How can your son or daughter get the best return on your
investment in their college education-a good job and launch into
their first career?
Good grades and the right major are important blocks in the
foundation of finding a job after graduation. There are, however,
other steps students can take to increase their value to potential
- Do an internship. Maybe the
most important thing a student can do is find an internship-get
real work experience in the field. Many employers look within their
own internship programs when they need to fill entry-level
That means, if a student does a good job while in an internship,
he or she may get a job offer from that organization. And, while an
internship could be the foot-in-the-door that a new grad needs, it
also gives a student a realistic look at the prospective job,
company, and career.
- Visit Internship and Career Services (ICS).
Research shows that tapping into the resources offered by career
services can increase the likelihood of getting a job offer.
While career advisors won't "place" a student in a job,
they teach students skills that will help them find their way onto
and up the career ladder. They teach students how to put together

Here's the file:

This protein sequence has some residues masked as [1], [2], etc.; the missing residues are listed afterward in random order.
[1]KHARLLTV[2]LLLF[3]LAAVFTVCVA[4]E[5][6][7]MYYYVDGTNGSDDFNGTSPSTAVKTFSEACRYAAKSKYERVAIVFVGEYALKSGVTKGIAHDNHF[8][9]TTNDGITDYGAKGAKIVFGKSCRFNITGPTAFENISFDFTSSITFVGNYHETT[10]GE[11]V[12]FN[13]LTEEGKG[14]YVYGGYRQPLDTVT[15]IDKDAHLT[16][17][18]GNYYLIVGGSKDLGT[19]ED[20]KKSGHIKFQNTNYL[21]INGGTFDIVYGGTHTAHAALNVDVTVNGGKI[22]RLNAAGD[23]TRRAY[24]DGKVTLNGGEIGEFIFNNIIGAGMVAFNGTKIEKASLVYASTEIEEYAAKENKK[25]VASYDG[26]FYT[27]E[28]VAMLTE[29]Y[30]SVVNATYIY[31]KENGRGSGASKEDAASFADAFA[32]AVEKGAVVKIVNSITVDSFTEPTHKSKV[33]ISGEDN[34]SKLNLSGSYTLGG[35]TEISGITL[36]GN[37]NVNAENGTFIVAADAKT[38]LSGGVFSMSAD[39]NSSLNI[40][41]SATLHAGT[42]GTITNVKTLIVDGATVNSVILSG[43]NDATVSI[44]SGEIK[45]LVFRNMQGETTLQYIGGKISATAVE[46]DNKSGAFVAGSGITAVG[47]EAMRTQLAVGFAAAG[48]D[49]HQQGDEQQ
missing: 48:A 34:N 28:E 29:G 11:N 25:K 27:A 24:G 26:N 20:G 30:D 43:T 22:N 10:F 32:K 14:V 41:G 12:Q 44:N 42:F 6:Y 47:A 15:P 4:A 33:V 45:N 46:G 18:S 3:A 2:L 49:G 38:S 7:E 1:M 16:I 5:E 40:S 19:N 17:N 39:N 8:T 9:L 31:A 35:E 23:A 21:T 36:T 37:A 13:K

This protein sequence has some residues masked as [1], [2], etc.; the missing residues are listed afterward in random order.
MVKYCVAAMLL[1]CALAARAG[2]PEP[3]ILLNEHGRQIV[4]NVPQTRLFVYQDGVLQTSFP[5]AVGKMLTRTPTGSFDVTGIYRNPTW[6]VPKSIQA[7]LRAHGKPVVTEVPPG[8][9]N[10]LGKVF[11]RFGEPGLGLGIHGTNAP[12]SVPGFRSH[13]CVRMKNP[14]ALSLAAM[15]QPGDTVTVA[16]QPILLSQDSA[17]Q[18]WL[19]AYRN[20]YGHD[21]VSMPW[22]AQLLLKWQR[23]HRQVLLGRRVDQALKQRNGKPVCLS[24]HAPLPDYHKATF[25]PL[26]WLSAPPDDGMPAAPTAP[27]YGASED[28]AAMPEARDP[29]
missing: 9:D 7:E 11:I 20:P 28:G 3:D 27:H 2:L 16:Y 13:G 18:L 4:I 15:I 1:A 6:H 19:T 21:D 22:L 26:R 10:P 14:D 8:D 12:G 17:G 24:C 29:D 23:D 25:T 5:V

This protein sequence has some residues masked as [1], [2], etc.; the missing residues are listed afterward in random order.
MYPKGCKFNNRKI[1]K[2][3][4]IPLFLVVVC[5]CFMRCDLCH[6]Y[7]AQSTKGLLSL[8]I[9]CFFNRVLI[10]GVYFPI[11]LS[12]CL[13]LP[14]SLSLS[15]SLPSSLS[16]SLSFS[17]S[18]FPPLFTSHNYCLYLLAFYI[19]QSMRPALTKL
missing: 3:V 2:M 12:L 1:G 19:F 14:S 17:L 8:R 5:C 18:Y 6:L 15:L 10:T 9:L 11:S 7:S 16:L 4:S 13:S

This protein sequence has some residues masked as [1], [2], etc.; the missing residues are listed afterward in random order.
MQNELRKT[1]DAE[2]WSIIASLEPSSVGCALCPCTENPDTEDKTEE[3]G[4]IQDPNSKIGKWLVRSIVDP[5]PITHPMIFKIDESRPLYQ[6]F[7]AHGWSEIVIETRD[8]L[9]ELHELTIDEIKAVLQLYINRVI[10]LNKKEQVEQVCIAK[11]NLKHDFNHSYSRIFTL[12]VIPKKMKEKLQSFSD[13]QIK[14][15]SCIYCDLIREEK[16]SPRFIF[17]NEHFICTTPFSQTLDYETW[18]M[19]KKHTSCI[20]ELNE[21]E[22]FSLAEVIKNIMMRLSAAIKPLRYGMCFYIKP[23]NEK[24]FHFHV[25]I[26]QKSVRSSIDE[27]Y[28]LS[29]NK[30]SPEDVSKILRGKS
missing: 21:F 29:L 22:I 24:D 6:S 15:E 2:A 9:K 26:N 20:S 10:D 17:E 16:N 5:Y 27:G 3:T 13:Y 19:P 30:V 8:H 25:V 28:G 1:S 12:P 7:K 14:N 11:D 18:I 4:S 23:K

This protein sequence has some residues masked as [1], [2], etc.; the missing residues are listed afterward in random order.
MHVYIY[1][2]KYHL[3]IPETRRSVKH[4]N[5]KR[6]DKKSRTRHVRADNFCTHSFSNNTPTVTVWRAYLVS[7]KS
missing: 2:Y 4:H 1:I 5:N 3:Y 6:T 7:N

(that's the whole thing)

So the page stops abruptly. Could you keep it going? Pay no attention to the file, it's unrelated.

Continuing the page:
winning resumes and cover letters, how to interview successfully,
and how to dress professionally. They critique resumes, practice
interview techniques, and post job listings. All services at
ICS are free to current students and alumni.
Plus, career advisors know the employers that hire on their
college campuses-they work with them on a regular basis-and can put
a student in touch with the organizations looking for new
Courtesy of the National
Association of Colleges and Employers.
- Start the job-search process early.
- Find the right major and start to plot a career path during the
- Start exploring internship opportunities. What's better than an
internship the summer after junior year? Multiple internships.
Freshmen and sophomores may find internships too.